How flooring manufacturer Interface is cutting carbon pollution

Large companies should prioritize climate change, Interface's chief sustainability officer says.

 Carpet and flooring

(Image credit: Interface Carbon Neutral Floors video)

In the 1970s, when the late Ray Anderson started a carpet company called Interface, he did not consider its climate impact.

But Erin Meezan of Interface says that changed two decades later.

“One of the first green building projects was being built in California,” she says, “and we were trying to sell our flooring products into that. And the customer was asking us, ‘What is your company doing for the environment?'”

The answer then was “nothing,” but it was a turning point for Anderson, and he began making climate change a priority.

“He challenged the business to set a course to zero impact,” Meezan says.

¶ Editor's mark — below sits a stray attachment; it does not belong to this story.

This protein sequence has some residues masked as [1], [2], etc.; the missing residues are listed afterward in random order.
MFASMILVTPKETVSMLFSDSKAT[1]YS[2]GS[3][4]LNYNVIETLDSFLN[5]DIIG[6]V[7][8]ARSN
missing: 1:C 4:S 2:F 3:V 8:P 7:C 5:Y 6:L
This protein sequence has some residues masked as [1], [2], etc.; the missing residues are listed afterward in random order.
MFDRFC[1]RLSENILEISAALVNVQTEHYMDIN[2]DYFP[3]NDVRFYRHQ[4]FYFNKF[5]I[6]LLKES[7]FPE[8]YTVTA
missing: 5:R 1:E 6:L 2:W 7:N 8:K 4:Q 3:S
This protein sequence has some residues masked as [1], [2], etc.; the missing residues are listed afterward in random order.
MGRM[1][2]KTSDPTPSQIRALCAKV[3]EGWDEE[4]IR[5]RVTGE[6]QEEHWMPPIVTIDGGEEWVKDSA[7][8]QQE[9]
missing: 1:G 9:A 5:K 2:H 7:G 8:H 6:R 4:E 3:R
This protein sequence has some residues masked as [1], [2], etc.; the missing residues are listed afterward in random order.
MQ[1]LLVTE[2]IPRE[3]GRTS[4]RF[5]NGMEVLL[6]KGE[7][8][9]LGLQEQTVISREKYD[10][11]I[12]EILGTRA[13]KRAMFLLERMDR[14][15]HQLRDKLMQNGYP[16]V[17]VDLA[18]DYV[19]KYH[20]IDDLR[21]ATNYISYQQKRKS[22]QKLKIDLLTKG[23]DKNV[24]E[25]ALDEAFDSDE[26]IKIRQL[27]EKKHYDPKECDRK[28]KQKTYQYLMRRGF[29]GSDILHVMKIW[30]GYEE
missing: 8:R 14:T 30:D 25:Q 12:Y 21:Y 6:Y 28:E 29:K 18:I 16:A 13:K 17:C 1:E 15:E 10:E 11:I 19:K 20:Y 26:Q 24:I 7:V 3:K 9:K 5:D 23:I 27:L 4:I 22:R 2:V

Now almost 90% of Interface’s energy comes from renewables. It’s also slashed water use and landfill waste by about 90%.

Most recently, the company developed a carpet backing from plant oils and resin. Plants absorb carbon as they grow, so Meezan says by using them as a raw material, Interface can make products that store more carbon than is used to produce them.

She challenges other companies to follow Interface’s example and make solving global warming a priority.

“We need to greatly accelerate the ambitions of companies on carbon,” she says. “If we can do it as a billion-dollar flooring manufacturer, anyone can do it.”

Reporting credit: Sarah Kennedy/ChavoBart Digital Media.,11 December 2019 on YaleClimateConnections